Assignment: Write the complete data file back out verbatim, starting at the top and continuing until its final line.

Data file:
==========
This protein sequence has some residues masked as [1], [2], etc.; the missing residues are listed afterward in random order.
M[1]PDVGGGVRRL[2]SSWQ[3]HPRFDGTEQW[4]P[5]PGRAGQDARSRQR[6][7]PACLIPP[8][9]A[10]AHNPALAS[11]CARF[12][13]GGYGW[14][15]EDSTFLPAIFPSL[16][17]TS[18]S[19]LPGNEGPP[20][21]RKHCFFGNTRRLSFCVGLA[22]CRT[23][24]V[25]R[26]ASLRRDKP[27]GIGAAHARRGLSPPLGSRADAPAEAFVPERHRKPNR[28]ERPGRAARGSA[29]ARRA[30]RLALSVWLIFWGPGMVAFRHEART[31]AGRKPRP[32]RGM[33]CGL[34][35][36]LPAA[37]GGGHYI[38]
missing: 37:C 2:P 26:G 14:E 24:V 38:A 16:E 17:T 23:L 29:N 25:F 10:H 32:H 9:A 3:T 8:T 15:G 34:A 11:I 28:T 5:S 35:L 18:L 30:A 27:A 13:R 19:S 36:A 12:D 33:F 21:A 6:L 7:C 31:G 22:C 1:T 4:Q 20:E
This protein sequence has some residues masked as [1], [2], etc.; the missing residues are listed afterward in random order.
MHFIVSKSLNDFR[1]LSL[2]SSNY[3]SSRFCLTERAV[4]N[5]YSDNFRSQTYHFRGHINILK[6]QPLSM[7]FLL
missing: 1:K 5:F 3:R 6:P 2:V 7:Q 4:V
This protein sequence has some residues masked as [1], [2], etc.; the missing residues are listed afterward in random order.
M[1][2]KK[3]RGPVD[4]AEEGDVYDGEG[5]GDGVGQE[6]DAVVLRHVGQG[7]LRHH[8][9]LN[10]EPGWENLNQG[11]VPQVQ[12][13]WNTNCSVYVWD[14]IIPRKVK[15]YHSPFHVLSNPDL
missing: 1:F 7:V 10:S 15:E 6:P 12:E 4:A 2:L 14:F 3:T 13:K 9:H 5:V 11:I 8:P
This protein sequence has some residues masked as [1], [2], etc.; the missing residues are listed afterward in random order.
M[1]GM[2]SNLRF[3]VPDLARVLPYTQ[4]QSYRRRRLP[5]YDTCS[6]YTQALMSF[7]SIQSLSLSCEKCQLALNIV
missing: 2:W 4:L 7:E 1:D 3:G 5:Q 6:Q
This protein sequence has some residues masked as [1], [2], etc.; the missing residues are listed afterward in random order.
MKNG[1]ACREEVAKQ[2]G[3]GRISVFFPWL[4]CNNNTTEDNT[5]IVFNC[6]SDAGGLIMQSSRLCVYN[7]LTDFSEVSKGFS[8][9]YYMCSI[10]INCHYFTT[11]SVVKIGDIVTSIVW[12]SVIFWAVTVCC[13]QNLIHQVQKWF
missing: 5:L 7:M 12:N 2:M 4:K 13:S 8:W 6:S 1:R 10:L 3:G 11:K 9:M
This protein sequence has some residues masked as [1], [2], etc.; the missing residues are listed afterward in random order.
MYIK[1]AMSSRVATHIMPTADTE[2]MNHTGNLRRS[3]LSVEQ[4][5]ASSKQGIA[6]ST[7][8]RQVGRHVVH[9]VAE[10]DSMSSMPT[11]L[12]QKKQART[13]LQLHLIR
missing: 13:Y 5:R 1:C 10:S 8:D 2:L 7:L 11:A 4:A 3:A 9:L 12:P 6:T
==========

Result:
This protein sequence has some residues masked as [1], [2], etc.; the missing residues are listed afterward in random order.
M[1]PDVGGGVRRL[2]SSWQ[3]HPRFDGTEQW[4]P[5]PGRAGQDARSRQR[6][7]PACLIPP[8][9]A[10]AHNPALAS[11]CARF[12][13]GGYGW[14][15]EDSTFLPAIFPSL[16][17]TS[18]S[19]LPGNEGPP[20][21]RKHCFFGNTRRLSFCVGLA[22]CRT[23][24]V[25]R[26]ASLRRDKP[27]GIGAAHARRGLSPPLGSRADAPAEAFVPERHRKPNR[28]ERPGRAARGSA[29]ARRA[30]RLALSVWLIFWGPGMVAFRHEART[31]AGRKPRP[32]RGM[33]CGL[34][35][36]LPAA[37]GGGHYI[38]
missing: 37:C 2:P 26:G 14:E 24:V 38:A 16:E 17:T 23:L 29:N 25:F 10:H 32:H 9:A 3:T 8:T 15:G 34:A 11:I 28:T 5:S 35:L 18:L 30:A 27:A 13:R 19:S 36:A 12:D 33:F 21:A 6:L 7:C 31:G 22:C 1:T 4:Q 20:E
This protein sequence has some residues masked as [1], [2], etc.; the missing residues are listed afterward in random order.
MHFIVSKSLNDFR[1]LSL[2]SSNY[3]SSRFCLTERAV[4]N[5]YSDNFRSQTYHFRGHINILK[6]QPLSM[7]FLL
missing: 1:K 5:F 3:R 6:P 2:V 7:Q 4:V
This protein sequence has some residues masked as [1], [2], etc.; the missing residues are listed afterward in random order.
M[1][2]KK[3]RGPVD[4]AEEGDVYDGEG[5]GDGVGQE[6]DAVVLRHVGQG[7]LRHH[8][9]LN[10]EPGWENLNQG[11]VPQVQ[12][13]WNTNCSVYVWD[14]IIPRKVK[15]YHSPFHVLSNPDL
missing: 1:F 7:V 10:S 15:E 6:P 12:E 4:A 2:L 14:F 3:T 13:K 9:H 5:V 11:I 8:P
This protein sequence has some residues masked as [1], [2], etc.; the missing residues are listed afterward in random order.
M[1]GM[2]SNLRF[3]VPDLARVLPYTQ[4]QSYRRRRLP[5]YDTCS[6]YTQALMSF[7]SIQSLSLSCEKCQLALNIV
missing: 2:W 4:L 7:E 1:D 3:G 5:Q 6:Q
This protein sequence has some residues masked as [1], [2], etc.; the missing residues are listed afterward in random order.
MKNG[1]ACREEVAKQ[2]G[3]GRISVFFPWL[4]CNNNTTEDNT[5]IVFNC[6]SDAGGLIMQSSRLCVYN[7]LTDFSEVSKGFS[8][9]YYMCSI[10]INCHYFTT[11]SVVKIGDIVTSIVW[12]SVIFWAVTVCC[13]QNLIHQVQKWF
missing: 5:L 7:M 12:N 2:M 4:K 13:S 8:W 6:S 1:R 10:L 3:G 11:K 9:M
This protein sequence has some residues masked as [1], [2], etc.; the missing residues are listed afterward in random order.
MYIK[1]AMSSRVATHIMPTADTE[2]MNHTGNLRRS[3]LSVEQ[4][5]ASSKQGIA[6]ST[7][8]RQVGRHVVH[9]VAE[10]DSMSSMPT[11]L[12]QKKQART[13]LQLHLIR
missing: 13:Y 5:R 1:C 10:S 8:D 2:L 7:L 11:A 4:A 3:A 9:L 12:P 6:T